Our Science – Yoshimura Website
Teizo Yoshimura, M.D., Ph.D.
Infiltration of leukocytes is a hallmark of inflammatory responses. It occurs in a number of human cancer and mouse cancer models. Although the exact role of tumor infiltrating leukocytes has not been completely understood, infiltrating leukocytes, such as tumor-associated macrophages (TAMs), myeloid-derived suppressor cells (MDSCs) and regulatory T cells (Tregs) are generally immunosuppressive and provide a microenvironment that favors tumor growth. Therefore, identifying the mechanisms by which immunosuppressive leukocytes are recruited into tumors is critical and clinically relevant.
Monocyte chemoattractant protein-1 (MCP-1)/CCL2 is a chemokine that regulates the recruitment of monocytes into sites of inflammation and cancer. Accumulating evidence strongly suggest that the production of MCP-1 by tumors is responsible for the recruitment of immunosuppressive macrophages. In fact, recent studies demonstrated that neutralization of MCP-1 reduced the growth of prostate, breast and lung cancer in mice. Thus, MCP-1 is a molecular target of cancer treatment.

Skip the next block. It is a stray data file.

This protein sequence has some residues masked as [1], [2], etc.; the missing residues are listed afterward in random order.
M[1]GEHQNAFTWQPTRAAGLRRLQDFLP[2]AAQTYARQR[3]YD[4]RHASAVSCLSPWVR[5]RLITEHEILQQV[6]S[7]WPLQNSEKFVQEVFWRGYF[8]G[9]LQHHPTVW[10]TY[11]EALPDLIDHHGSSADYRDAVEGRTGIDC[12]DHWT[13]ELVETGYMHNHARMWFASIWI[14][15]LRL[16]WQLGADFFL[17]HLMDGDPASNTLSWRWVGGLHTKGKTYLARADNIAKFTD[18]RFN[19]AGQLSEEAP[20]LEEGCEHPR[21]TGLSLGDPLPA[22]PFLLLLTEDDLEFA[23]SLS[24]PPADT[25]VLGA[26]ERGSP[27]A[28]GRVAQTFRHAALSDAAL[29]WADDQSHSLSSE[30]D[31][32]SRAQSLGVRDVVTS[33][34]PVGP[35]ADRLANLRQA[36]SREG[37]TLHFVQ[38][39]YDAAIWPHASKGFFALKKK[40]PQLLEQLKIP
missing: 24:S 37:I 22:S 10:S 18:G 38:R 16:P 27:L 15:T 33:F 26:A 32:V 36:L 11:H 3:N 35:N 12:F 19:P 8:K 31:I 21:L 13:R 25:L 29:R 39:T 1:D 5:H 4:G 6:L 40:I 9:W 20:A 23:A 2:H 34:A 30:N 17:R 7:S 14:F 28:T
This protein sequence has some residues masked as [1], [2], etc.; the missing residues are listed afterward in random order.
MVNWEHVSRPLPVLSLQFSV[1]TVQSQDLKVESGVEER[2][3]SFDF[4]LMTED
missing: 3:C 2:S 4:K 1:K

The role of MCP-1 in carcinogenesis was previously studied by others. In a chemically induced skin papilloma model, the number of papilloma in MCP-1-deficient mice was lower compared to that in wild-type mice. Recently, a vital role of MCP-1 in the initiation and progression of colitis-associated colon carcinogenesis was demonstrated by using CCR2-deficient mice and MCP-1 blocking agents. However, these studies were limited to defining the role for MCP-1 in cancer induction, and the role for this chemokine in later stages of tumor development, such as tumor growth and metastasis, remains unclear. To better define the role for MCP-1 in tumor growth and metastasis, I have generated systemic and conditional MCP-1-deficient mice.
In addition, we recently generated two new mouse models which are deficient in the classical chemoattractant receptors, formyl peptide rceceptor (FPR) 1 and 2, or cathelin-related antimicrobial peptide (CRAMP), a ligand for FPR2. A better understanding of the role of chemoattractants and chemoattractant receptors in cancer development may lead us to develop a novel strategy for cancer treatment.
This page was last updated on 7/10/2014.